I've never come across such an unappealing bunch of characters. This is, literally, the only audio book I have ever purchased that I had to switch off. And this was the unabridged version, so it can't be put down to poor editing. The two main characters are intensely dislikeable and by the end of the book (I skipped to the last CD out of curiosity) I was actively praying for them both to drown.
Gabrielle Fox is at first quite an interesting character. But gradually her incessant moaning and negativity really drags things down. She offers no positivity, no hope, and adds nothing to her existence. Her constant paranoia about her fledgling relationship with Frazer Melville is just unpleasant after a while. And the constant reference to 'The Physicist' or 'Frazer Melville' is unbelievably grating. Never 'Frazer' or even 'my boyfriend'...just either his full name or his profession, again and again. And given Gabrielle's attitude, I felt deeply sorry for Frazer and wondered what on earth he saw in her.
Bethany - well, she has no redeeming qualities whatsoever. Fair enough, she's been locked up in a psychiatric hospital for a very good reason, but she is completely one-dimensional as a character, nasty for the sake of being nasty. It seems she had a rough upbringing, but overall nothing could justify her savagery.
Really - this book is a complete waste of time. It has clearly been written as a sort of 'first pass' film treatment and reads like a bad disaster movie.
I thought this would be a run of the mill thriller, but it was so much more. A psychologist with a past arrives at a mental institution for criminally insane children. Her new patient, Bethany, seems to be able to predict natural disasters. Can she really foresee them, or is the psychologist not as stable as she seems?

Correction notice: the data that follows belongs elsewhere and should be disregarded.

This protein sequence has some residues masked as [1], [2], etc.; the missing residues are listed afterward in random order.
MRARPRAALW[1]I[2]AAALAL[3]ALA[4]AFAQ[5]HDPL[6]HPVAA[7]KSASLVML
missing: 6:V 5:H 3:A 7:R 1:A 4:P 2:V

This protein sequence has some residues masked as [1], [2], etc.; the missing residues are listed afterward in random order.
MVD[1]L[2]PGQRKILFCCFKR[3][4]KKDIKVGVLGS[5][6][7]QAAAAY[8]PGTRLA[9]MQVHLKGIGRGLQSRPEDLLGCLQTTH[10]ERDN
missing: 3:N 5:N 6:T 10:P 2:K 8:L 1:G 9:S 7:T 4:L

Sorry Audible, this is a load of tosh. I can't think when I was more disappointed by a reading or story and by the end I wondered why I'd bothered.
Liz Jensen is a fantastic writer, but this - probably her most successful novel to date - was a bit too "Nicci French" for me. Yes it's a page turner, yes it's got an interesting plot and a great central character. But it's also predictable, uninspired and horribly commercial. I hope it makes her lots of money so she can get back to writing the kind of stuff she does best!
"Wow. I'm so glad I found Liz Jensen."
I've already added another of her books to my queue. The Rapture is an intelligent thriller with fascinating characters. The story, reminiscent of Children of Men, is set slightly into the future. I was fascinated start to finish. We have an unlikely heroine who takes us on a wild ride complete with apocalyptic warnings, a prophetic child guilty of matricide, and a romance that features sex that is more real life adults than romance novel fantasy. This is one smart, well-written book. Enjoy.
"A distinctly English take on the "End of Days""
This "End of Days" tale is more fiction with science in it than classic science fiction. The focus is on the characters and the different ways in which they are broken and on the nature and impact of belief on how we see ourselves and others.